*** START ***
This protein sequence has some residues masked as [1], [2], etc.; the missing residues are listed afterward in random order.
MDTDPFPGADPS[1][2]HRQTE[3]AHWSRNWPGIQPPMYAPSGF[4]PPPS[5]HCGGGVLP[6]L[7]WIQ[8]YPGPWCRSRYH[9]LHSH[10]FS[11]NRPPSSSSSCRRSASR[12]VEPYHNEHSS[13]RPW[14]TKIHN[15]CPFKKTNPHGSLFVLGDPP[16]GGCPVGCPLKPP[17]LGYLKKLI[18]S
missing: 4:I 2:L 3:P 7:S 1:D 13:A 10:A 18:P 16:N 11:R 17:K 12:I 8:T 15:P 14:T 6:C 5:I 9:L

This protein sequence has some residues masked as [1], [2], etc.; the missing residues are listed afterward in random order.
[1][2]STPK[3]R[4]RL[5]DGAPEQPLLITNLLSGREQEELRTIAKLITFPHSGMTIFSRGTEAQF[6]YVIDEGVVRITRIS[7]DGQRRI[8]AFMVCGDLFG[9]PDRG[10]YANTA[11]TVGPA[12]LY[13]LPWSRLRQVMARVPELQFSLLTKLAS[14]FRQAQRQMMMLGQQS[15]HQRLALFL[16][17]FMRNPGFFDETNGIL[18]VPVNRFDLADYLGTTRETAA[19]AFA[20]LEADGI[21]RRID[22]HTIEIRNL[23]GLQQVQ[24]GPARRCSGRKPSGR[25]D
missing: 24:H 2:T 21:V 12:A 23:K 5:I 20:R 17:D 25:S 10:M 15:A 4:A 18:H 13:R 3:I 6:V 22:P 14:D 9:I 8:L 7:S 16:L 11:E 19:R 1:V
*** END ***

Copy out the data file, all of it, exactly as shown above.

This protein sequence has some residues masked as [1], [2], etc.; the missing residues are listed afterward in random order.
MDTDPFPGADPS[1][2]HRQTE[3]AHWSRNWPGIQPPMYAPSGF[4]PPPS[5]HCGGGVLP[6]L[7]WIQ[8]YPGPWCRSRYH[9]LHSH[10]FS[11]NRPPSSSSSCRRSASR[12]VEPYHNEHSS[13]RPW[14]TKIHN[15]CPFKKTNPHGSLFVLGDPP[16]GGCPVGCPLKPP[17]LGYLKKLI[18]S
missing: 4:I 2:L 3:P 7:S 1:D 13:A 10:A 18:P 16:N 11:R 17:K 12:I 8:T 15:P 14:T 6:C 5:I 9:L

This protein sequence has some residues masked as [1], [2], etc.; the missing residues are listed afterward in random order.
[1][2]STPK[3]R[4]RL[5]DGAPEQPLLITNLLSGREQEELRTIAKLITFPHSGMTIFSRGTEAQF[6]YVIDEGVVRITRIS[7]DGQRRI[8]AFMVCGDLFG[9]PDRG[10]YANTA[11]TVGPA[12]LY[13]LPWSRLRQVMARVPELQFSLLTKLAS[14]FRQAQRQMMMLGQQS[15]HQRLALFL[16][17]FMRNPGFFDETNGIL[18]VPVNRFDLADYLGTTRETAA[19]AFA[20]LEADGI[21]RRID[22]HTIEIRNL[23]GLQQVQ[24]GPARRCSGRKPSGR[25]D
missing: 24:H 2:T 21:V 12:A 23:K 5:I 20:R 17:D 25:S 10:M 15:A 4:A 18:H 13:R 3:I 6:V 22:P 14:D 9:I 8:L 7:S 16:L 11:E 19:R 1:V